Welsh still overflows with predicaments to thrust his antiheroes into, for better and for worse.


The miscreants from Trainspotting (1993) return, off heroin and more financially stable but still prone to calamity.

The fourth novel in Welsh’s series—following the 2002 sequel Porno and the 2012 prequel Skagboys—thrusts the narrative into 2015 and 2016, with most of the leads pursuing lives beyond junk, beat downs, and petty thievery. Begbie has mined his thuggish Edinburgh past to become a rising star in the LA art world. Renton is a globe-trotting DJ manager. And Simon, aka Sick Boy, is an oversexed owner of an escort service. All are cleaner but not exactly clean, which Welsh plays for comic effect in the early going: Simon sends his brother-in-law on a sex-obsessed midlife crisis after dosing him with MDMA, and Renton is forever chasing down fixes for his demanding clients. Darker circumstances reunite the group as they’re blackmailed into an organ-harvesting scheme that ropes in their old friend Spud, and things get grotesque and absurd quickly: Renton needs to leave a Berlin dance festival and ferry his laptop to an ad hoc operating theater so he can play a YouTube video demonstrating kidney surgery. Welsh’s peculiar talent is finding the comedy in sex, addiction, betrayal, and death, and he handles the job so deftly that the novel nearly qualifies as comfort reading even in gross-out mode. (The steepest hurdle is the prose mimicking the narrators’ thick Scottish burrs, with Spud’s nearly impenetrable: “Ah pure dinnae want tae look up, cause sometimes ye git a radge or a wideo giein ye hassle”). And scenes featuring DMT trips are rendered in graphic-novel form, an inventive touch. Still, Welsh tends toward the gassy, with detours into soccer and a weak subplot involving a cop stalking Begbie. His characters have endearingly messy lives, but the mess is often in the prose, too.

Welsh still overflows with predicaments to thrust his antiheroes into, for better and for worse.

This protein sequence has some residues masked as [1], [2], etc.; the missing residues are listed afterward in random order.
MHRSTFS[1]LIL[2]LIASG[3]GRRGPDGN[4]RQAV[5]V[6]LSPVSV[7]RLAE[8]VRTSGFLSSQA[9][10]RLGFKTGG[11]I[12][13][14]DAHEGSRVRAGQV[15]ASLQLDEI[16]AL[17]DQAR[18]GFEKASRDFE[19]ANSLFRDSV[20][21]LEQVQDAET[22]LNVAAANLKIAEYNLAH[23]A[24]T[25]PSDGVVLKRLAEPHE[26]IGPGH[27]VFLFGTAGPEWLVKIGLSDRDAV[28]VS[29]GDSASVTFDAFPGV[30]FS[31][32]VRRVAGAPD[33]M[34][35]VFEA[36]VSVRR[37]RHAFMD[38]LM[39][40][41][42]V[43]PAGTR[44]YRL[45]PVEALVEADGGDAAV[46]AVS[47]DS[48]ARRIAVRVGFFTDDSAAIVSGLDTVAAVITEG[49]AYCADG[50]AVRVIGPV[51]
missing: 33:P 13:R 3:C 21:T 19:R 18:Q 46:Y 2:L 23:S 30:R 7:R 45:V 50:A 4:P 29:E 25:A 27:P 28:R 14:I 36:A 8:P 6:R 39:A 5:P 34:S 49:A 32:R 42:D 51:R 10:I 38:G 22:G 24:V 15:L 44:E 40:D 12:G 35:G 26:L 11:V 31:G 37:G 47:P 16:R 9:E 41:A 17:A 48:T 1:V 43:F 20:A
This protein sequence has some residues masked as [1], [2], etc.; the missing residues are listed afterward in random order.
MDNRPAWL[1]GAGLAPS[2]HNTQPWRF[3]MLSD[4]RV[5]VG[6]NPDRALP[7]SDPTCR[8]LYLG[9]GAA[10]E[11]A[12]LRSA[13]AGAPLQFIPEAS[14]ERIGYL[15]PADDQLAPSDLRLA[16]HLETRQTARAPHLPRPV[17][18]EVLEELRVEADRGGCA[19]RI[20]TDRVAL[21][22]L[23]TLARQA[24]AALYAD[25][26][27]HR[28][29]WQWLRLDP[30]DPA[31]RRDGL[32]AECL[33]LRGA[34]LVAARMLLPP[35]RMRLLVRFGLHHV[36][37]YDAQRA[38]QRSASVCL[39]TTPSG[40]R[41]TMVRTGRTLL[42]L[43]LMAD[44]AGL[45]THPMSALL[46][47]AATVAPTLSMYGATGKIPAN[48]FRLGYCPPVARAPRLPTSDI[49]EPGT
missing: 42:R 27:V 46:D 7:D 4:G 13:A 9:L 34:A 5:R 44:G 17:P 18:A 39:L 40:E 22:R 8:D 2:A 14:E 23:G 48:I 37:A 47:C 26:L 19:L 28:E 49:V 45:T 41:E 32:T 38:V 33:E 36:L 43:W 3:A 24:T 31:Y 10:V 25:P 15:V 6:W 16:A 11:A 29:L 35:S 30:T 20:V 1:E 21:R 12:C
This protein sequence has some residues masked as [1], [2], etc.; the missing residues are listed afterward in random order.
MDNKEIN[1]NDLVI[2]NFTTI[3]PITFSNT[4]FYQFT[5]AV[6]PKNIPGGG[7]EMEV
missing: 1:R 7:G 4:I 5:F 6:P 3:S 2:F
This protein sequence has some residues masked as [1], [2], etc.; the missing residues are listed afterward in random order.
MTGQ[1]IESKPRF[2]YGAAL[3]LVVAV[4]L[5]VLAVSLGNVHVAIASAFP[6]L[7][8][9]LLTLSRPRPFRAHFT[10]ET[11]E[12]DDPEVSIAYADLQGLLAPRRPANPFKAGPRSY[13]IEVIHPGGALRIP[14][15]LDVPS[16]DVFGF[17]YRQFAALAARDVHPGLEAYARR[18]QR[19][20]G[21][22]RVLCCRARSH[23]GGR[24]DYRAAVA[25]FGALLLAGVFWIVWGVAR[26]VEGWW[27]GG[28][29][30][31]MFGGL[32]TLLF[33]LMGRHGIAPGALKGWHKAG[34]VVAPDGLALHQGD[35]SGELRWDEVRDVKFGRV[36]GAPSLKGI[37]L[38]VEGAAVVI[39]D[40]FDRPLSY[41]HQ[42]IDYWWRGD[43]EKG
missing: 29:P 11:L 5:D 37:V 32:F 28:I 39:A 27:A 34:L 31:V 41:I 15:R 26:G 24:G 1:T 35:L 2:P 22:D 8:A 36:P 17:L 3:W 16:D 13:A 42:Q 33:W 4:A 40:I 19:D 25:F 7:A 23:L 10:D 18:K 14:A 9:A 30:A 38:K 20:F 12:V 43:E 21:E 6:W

Pub Date: Feb. 26, 2019

ISBN: 978-1-61219-755-5

Page Count: 432

Publisher: Melville House

Review Posted Online: Nov. 12, 2018

Kirkus Reviews Issue: Dec. 1, 2018

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This book sings with the terrible silence of dead civilizations in which once there was valor.


Written with quiet dignity that builds to a climax of tragic force, this book about the dissolution of an African tribe, its traditions, and values, represents a welcome departure from the familiar "Me, white brother" genre.

Written by a Nigerian African trained in missionary schools, this novel tells quietly the story of a brave man, Okonkwo, whose life has absolute validity in terms of his culture, and who exercises his prerogative as a warrior, father, and husband with unflinching single mindedness. But into the complex Nigerian village filters the teachings of strangers, teachings so alien to the tribe, that resistance is impossible. One must distinguish a force to be able to oppose it, and to most, the talk of Christian salvation is no more than the babbling of incoherent children. Still, with his guns and persistence, the white man, amoeba-like, gradually absorbs the native culture and in despair, Okonkwo, unable to withstand the corrosion of what he, alone, understands to be the life force of his people, hangs himself. In the formlessness of the dying culture, it is the missionary who takes note of the event, reminding himself to give Okonkwo's gesture a line or two in his work, The Pacification of the Primitive Tribes of the Lower Niger.